Literary Devices from A to Z – Brought to you by the letter I




is for Imagery




Imagery refers either to vivid, sensory description in writing or a recurring image linked to themes or symbols.

One example of the latter occurs in Macbeth when Shakespeare uses clothing imagery to show Macbeth is not up to the kingship he has stolen. When Macbeth learns he has earned the title thane of Cawdor he asks,

Why do you dress me in borrow’d robes? (I.ii)

because he has yet to learn of the former thane’s execution. Later in the play, Angus says of Macbeth,

Now does he feel his title hang loose about him, like a giant’s robe upon a dwarfish thief (V.ii)

to say Macbeth is not worthy of his title, alluding to his suspicion that he stole the title rather than come by it honestly.

New writers are often told to show and not tell, don’t tell your reader when a character has smiled–describe her face, the curl of her lips, the gleam of her eye, the wrinkles that form around her mouth and eyes.

In Chicken or Egg: A Love Story, Nigel learns of Paula’s death and rushes to the scene. He finds her zipped into a body bag and loaded into an ambulance. He’s told she’s in rough shape by one of the EMTs, but he’s so overcome with regret that he’d never told her of his feelings for her that he climbs into the ambulance and unzips the body bag.

The ambulance’s interior smelled of disinfectant and alcohol, an odour that began to turn Nigel’s stomach before long,..He brushed away a blood-soaked lock of hair from her forehead. It left behind a copper trail. Her skin was pale, her lips and cheeks inordinately red where her makeup had clung in spite of the blood that had left her.

In this example, the reader can recall the medicinal smell of a doctor’s office or hospital emergency room, imagine Paula lying on the stretcher, pale and bloody, hair taking on a reddish hue as the result of a fatal head wound. Nigel’s feelings for Paula are exposed when he ignores the blood caked in her hair to perform one last tender gesture.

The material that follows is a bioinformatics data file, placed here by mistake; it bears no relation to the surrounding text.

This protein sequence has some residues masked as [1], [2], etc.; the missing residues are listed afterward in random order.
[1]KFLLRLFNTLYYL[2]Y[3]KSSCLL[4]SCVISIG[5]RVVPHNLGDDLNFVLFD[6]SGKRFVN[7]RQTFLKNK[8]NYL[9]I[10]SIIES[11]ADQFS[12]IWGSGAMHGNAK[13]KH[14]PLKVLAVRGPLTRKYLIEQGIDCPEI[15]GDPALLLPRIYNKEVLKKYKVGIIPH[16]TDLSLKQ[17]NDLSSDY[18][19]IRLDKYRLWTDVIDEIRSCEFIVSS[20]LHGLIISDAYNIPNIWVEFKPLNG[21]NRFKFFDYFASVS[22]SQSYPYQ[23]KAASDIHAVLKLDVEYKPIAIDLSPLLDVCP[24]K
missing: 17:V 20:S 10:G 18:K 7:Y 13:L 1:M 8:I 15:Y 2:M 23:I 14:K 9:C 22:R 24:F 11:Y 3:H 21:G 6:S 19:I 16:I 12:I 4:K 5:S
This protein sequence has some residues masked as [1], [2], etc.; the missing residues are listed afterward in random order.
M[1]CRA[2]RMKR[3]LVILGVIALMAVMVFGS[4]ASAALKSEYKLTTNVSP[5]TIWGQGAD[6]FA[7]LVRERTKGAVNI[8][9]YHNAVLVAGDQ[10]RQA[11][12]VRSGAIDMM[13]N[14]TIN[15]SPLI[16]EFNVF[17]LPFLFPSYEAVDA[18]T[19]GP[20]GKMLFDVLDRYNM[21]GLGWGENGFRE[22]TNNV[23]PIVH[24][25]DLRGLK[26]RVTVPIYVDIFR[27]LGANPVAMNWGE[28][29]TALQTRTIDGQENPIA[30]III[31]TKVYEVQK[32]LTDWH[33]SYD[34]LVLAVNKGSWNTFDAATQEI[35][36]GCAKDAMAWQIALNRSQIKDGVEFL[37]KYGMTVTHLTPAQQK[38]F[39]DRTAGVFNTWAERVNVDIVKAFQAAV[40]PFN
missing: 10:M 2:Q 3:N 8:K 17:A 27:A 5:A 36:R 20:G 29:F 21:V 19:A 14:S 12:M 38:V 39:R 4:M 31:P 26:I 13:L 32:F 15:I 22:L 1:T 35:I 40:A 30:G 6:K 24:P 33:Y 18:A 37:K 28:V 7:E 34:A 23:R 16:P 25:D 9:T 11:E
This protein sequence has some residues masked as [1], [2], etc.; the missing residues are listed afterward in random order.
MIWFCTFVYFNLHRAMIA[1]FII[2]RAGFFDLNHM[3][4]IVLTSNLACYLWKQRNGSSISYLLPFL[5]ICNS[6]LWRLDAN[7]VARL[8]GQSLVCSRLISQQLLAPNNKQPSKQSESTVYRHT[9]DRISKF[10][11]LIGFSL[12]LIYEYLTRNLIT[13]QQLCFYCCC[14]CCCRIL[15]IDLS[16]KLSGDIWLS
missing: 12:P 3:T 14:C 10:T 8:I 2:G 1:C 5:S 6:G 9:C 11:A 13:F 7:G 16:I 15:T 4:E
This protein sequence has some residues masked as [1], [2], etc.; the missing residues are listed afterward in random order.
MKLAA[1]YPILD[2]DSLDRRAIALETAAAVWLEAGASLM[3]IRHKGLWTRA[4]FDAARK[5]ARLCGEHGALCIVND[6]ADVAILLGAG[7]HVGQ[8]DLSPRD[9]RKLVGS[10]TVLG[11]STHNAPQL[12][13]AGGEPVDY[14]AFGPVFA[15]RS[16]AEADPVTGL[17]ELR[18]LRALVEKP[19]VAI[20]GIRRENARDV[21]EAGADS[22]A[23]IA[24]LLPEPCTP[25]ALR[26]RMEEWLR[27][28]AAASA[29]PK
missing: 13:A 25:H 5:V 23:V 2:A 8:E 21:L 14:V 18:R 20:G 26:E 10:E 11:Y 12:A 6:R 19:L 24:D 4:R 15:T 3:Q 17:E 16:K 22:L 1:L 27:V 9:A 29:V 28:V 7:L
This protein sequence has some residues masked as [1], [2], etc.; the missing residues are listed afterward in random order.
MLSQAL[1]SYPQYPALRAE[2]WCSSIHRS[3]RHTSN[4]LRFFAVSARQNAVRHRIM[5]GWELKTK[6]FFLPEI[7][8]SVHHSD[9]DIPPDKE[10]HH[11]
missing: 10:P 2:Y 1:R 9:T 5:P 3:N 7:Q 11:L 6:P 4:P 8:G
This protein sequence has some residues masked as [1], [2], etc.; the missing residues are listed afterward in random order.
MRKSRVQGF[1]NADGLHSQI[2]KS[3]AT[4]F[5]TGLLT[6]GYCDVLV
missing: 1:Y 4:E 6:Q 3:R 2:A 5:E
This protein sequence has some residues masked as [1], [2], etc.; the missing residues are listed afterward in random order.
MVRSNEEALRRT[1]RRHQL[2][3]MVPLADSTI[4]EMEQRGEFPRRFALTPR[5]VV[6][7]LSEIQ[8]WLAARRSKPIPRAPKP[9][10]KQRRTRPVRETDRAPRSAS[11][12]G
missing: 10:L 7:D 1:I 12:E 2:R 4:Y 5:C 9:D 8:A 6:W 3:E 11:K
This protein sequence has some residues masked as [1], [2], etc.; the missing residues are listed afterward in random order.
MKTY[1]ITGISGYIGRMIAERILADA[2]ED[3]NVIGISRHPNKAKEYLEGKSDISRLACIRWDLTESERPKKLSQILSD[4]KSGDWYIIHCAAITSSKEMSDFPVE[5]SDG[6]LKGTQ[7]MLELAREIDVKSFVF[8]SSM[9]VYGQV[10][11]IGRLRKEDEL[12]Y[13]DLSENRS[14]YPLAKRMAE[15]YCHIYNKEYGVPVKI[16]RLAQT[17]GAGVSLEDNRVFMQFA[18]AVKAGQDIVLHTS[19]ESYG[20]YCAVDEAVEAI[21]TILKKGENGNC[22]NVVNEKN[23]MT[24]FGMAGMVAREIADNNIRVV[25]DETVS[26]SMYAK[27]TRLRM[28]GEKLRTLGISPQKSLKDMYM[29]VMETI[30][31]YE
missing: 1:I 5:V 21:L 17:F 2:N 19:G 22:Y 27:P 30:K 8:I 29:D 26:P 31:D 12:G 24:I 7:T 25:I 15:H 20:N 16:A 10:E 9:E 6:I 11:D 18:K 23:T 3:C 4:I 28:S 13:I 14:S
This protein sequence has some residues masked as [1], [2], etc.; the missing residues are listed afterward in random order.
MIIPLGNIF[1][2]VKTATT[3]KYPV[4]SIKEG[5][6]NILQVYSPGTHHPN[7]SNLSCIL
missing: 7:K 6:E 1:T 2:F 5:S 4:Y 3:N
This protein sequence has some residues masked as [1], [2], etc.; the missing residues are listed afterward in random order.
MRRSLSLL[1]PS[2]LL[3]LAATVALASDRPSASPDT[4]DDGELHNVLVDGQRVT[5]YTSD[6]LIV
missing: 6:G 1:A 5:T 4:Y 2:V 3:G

What images do you remember reading that stuck out in your mind as a brilliant, sensory-filled description? Have you written any passages containing imagery of which you are particularly proud? Share your thoughts and comments below!

4 thoughts on “Literary Devices from A to Z – Brought to you by the letter I

    1. admin Post author

      Salem’s Lot was amazing. One of my favourite King books. He does do an amazing job of this, doesn’t he? So good it’s made my stomach churn and my skin crawl at times.

  1. Beverly (@Bevimus)

    The show rather than tell rule is something I (sad to say) still struggle with as a writer as I often go inside my character’s heads where they’re observing rather than doing. It’s something I am constantly working on.

    1. admin Post author

      It is something I try to remember (but mostly forget) and usually have to expand upon during the revision process.

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